Here are the noteworthy trade secret, non-compete and cybersecurity stories from the past week, as well as one or two that I missed over the past couple of weeks:

Trade Secret and Non-Compete Posts and Articles:

  • “Eaton-Frisby fight that started with trade-secrets theft claims set for trial in Mississippi,” reports Alison Grant for The Cleveland Plain Dealer. Todd Sullivan also has his take on the case in his Trade Secrets and Employees Defection Blog.
  • “Judge Trims Fuhu’s Trade Secrets Suit Over Toys R Us Tablet” reports Law360.
  • For an update on the Eagle v. Morgan dispute over ownership of a LinkedIn account, see “Federal Court Questions Whether Damages Exist in LinkedIn Account Ownership Dispute,” by Jessica Mendelson for Seyfarth Shaw’s Trading Secrets Blog.
  • “MGA Maneuvers to Rescue Big Bratz Trade-Secrets Award,” advises Amanda Brondstadt for The American Lawyer.
  • “Can the public interest trump a non-compete?” asks Rob Radcliff in The Smooth Transitions Blog, and his answer is “yes,” at least in the healthcare industry.
  • “Trade Secrets Injunction Order Demonstrates Difficulty of Balancing Competing Interests” advises Kenneth Vanko in his Legal Developments in Non-Competition Agreements Blog.
  • Fisher & Phillips’ Michael Greco has his monthly post on highlights in trade secret and non-compete law for February 2013.
  • And Brian Bialas has a similar post of 10 recent noteworthy trade secret and non-compete cases and posts for Foley & Hoag’s Massachusetts Noncompete Law Blog.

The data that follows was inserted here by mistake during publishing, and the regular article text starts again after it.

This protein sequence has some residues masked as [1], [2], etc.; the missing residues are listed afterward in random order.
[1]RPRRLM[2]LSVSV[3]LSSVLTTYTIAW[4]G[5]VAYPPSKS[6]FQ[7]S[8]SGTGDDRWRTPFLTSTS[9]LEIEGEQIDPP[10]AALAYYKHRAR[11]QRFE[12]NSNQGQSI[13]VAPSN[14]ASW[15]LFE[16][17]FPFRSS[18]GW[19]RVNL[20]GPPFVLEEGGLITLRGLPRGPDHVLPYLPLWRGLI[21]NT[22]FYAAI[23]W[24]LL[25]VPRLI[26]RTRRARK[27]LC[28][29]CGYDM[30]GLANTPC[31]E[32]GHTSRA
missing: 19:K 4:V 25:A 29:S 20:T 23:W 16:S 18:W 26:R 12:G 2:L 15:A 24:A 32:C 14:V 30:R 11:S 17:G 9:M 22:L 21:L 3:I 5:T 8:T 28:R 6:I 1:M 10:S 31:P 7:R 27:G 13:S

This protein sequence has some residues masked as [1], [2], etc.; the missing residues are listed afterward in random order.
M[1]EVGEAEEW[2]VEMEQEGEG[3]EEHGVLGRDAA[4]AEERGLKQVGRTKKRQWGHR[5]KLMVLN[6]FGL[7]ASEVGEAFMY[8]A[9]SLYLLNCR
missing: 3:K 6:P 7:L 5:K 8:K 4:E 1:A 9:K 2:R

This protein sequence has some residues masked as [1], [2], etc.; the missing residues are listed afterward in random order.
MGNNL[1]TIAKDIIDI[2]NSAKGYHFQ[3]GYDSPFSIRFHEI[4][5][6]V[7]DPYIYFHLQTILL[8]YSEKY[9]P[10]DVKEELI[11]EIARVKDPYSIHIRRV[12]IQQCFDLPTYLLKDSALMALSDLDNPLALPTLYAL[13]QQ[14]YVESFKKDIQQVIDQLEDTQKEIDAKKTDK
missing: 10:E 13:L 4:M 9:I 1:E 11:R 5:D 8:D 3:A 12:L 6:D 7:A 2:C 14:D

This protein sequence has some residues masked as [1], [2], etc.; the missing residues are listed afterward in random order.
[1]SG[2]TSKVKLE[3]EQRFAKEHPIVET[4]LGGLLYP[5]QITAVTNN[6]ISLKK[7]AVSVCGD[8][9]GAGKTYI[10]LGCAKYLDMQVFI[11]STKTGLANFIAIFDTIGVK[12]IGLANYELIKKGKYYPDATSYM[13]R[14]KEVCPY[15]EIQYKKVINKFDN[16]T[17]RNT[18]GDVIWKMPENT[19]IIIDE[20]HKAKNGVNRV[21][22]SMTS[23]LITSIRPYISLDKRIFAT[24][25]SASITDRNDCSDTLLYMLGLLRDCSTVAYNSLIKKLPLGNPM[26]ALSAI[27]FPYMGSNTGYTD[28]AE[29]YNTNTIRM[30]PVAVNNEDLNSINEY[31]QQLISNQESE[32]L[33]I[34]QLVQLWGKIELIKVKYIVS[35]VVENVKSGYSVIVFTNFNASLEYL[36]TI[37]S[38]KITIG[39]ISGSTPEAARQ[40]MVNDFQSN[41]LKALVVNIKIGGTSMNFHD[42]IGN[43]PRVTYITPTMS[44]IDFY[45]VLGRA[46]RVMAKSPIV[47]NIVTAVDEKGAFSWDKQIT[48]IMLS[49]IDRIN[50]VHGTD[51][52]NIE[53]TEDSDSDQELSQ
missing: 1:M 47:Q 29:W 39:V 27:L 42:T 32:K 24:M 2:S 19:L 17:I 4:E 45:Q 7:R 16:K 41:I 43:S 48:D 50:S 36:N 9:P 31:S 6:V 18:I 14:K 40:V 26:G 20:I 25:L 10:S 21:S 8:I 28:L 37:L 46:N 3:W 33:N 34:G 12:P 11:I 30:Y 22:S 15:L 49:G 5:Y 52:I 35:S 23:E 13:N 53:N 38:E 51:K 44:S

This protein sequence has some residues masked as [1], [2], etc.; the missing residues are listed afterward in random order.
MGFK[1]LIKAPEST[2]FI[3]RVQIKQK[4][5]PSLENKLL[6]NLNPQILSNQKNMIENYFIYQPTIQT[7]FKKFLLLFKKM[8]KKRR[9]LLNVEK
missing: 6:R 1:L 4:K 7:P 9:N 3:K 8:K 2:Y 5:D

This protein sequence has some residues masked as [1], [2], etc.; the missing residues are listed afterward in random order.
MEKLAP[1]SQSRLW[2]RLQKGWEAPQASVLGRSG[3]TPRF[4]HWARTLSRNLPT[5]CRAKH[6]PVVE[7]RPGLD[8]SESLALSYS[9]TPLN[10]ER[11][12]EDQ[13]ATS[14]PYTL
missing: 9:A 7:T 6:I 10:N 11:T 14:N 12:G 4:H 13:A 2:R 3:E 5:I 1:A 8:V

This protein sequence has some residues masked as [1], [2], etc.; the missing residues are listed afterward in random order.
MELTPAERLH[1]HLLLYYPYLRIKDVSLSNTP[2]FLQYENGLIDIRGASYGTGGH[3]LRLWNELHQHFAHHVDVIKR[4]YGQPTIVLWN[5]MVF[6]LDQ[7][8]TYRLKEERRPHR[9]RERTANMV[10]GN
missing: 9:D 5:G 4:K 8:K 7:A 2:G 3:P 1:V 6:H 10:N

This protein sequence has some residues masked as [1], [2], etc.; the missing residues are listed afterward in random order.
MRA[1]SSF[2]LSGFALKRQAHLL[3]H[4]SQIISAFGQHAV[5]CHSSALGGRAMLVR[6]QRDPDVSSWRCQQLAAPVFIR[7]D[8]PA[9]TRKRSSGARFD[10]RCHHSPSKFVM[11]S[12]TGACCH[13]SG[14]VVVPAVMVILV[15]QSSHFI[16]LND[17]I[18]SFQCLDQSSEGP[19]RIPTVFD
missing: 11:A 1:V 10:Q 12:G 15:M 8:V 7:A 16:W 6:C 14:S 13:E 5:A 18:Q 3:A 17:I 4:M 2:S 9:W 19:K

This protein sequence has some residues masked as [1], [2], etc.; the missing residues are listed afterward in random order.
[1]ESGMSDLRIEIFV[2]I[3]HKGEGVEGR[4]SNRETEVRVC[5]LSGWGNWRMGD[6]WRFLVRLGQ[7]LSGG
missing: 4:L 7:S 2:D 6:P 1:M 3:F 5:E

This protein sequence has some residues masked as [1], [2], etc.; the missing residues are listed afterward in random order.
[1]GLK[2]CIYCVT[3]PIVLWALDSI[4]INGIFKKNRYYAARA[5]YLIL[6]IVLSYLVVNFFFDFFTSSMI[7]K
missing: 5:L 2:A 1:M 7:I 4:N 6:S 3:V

Cybersecurity Posts and Articles:

  • “Unintended Consequences of ‘Bring Your Own Device,'” advises Susan Ross for Corporate Counsel.
  • And given the recent news of cyberattacks, David Stewart has decided to revisit the debate over whether U.S. companies should be permitted to “hackback” against foreign cyberspies and crooks in Steptoe’s Cyberblog.

Computer Fraud and Abuse Act Posts and Cases:

  • “Attorney General: Aaron Swartz Case Was a ‘Good Use of Prosecutorial Discretion,’” advises David Kravets for Wired.
  • “Thinking Of Bringing A Computer Fraud And Abuse Act Claim In Federal Court? Consider This Recent Opinion,” warns Josh Durham for Poyner Spruill’s Under Lock & Key Blog.
  • And for an account of a reluctant witness in the Aaron Swartz prosecution, see Quinn Norton’s post for The Atlantic entitled, “Life Inside the Aaron Swartz Investigation.”